California prisons suspend visiting indefinitely, over coronavirus scares
Conjugal visits still allowed
March 12, 2020
SACRAMENTO — The California Department of Corrections and Rehabilitation has suspended prison visiting “until further notice” across the state over fears about COVID-19, the agency announced Wednesday.
Prison visits statewide are canceled “until further notice,” including non-contact visits, where people speak to one another through a window, according to CDCR. The lone exception is multi-day conjugal visits, which are to be held as scheduled.
“CDCR values visitation as an essential part of rehabilitation, but at this time the Department must make difficult decisions in order to protect the health and wellness of all who live in, work in, and visit state prisons,” a CDCR news release says.
Visits and phone time are widely accepted as crucial to inmate rehabilitation and mental health. They are normally held on weekends and require visitors to congregate in a small room as they’re screened for contraband one-by-one. Visitors and inmates are allowed to hug and kiss at the beginning and end of visits, but otherwise, physical contact beyond holding hands is restricted.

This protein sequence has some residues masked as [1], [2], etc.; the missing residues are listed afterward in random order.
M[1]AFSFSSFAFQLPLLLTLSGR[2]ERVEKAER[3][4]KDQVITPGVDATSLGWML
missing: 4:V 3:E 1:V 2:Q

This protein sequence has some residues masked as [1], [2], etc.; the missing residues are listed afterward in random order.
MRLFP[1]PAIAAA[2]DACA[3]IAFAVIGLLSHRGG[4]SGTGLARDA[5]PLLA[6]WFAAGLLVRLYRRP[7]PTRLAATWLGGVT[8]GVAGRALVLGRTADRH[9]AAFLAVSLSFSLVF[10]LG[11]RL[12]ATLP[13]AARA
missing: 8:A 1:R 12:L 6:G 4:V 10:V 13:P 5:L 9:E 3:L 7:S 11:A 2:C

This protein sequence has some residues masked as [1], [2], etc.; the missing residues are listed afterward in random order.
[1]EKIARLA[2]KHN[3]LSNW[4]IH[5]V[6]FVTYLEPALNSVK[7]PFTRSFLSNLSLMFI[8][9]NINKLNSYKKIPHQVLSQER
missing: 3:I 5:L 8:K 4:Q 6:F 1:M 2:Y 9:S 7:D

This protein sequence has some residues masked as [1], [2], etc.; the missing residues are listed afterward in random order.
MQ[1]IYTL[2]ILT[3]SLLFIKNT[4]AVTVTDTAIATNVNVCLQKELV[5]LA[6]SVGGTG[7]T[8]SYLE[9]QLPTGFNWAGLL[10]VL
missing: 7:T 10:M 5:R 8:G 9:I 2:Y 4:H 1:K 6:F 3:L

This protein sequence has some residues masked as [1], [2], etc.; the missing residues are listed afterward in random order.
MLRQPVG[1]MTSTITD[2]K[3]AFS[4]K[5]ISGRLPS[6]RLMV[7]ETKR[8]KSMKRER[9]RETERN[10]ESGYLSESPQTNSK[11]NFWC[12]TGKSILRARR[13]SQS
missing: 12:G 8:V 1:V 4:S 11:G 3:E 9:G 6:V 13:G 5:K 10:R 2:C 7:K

“It’s not surprising but it does not solve the problem of overcrowding and the fact that there are elderly and vulnerable people at risk of death in prison,” said Kate Chatfield, an adjunct law professor at the University of San Francisco and senior adviser for legislation and policy at the Justice Collaborative.
As of March 4, the statewide prison population was 123,062 spread over 33 facilities, according to CDCR statistics.
No positive tests anywhere in the prison system have been announced, though some facilities — like Salinas Valley State Prison in Soledad — have undergone recent quarantines over H1N1 cases.
It is unclear whether the suspension of visits extends to legal visits from attorneys as well. A spokeswoman for CDCR did not immediately respond to a request for clarification on that issue.